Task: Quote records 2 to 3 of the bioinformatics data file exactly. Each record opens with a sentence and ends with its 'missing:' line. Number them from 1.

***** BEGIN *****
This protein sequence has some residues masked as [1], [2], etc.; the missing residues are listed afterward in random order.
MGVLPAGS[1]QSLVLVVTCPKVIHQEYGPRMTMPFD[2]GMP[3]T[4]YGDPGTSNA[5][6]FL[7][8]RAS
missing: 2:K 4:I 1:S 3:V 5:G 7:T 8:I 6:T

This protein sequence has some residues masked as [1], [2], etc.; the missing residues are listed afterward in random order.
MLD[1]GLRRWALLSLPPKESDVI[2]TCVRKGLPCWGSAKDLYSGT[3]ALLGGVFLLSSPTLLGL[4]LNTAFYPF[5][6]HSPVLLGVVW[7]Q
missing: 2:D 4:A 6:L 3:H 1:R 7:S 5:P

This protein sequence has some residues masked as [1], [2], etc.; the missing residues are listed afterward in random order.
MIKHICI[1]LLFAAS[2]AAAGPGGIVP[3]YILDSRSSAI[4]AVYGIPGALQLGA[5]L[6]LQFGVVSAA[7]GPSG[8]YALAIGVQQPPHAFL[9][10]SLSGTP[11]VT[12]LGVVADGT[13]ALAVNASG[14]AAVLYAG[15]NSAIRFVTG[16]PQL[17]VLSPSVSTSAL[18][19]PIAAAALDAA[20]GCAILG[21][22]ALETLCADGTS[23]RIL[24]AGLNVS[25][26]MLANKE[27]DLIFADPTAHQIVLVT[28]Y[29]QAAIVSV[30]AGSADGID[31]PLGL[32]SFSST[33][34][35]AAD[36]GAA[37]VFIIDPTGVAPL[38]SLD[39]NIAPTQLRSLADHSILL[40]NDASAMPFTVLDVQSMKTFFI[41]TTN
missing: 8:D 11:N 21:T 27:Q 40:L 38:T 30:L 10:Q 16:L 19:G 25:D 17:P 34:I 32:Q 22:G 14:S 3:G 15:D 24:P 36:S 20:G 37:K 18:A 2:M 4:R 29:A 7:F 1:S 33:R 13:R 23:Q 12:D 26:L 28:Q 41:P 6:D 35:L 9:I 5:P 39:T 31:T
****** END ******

This protein sequence has some residues masked as [1], [2], etc.; the missing residues are listed afterward in random order.
MLD[1]GLRRWALLSLPPKESDVI[2]TCVRKGLPCWGSAKDLYSGT[3]ALLGGVFLLSSPTLLGL[4]LNTAFYPF[5][6]HSPVLLGVVW[7]Q
missing: 2:D 4:A 6:L 3:H 1:R 7:S 5:P

This protein sequence has some residues masked as [1], [2], etc.; the missing residues are listed afterward in random order.
MIKHICI[1]LLFAAS[2]AAAGPGGIVP[3]YILDSRSSAI[4]AVYGIPGALQLGA[5]L[6]LQFGVVSAA[7]GPSG[8]YALAIGVQQPPHAFL[9][10]SLSGTP[11]VT[12]LGVVADGT[13]ALAVNASG[14]AAVLYAG[15]NSAIRFVTG[16]PQL[17]VLSPSVSTSAL[18][19]PIAAAALDAA[20]GCAILG[21][22]ALETLCADGTS[23]RIL[24]AGLNVS[25][26]MLANKE[27]DLIFADPTAHQIVLVT[28]Y[29]QAAIVSV[30]AGSADGID[31]PLGL[32]SFSST[33][34][35]AAD[36]GAA[37]VFIIDPTGVAPL[38]SLD[39]NIAPTQLRSLADHSILL[40]NDASAMPFTVLDVQSMKTFFI[41]TTN
missing: 8:D 11:N 21:T 27:Q 40:L 38:T 30:L 10:Q 16:L 19:G 25:D 17:P 34:I 32:Q 22:G 14:S 3:G 15:D 24:P 36:S 20:G 37:K 18:A 2:M 4:R 29:A 7:F 1:S 33:R 13:R 23:Q 12:D 26:L 28:Q 41:P 6:D 35:L 9:I 5:P 39:T 31:T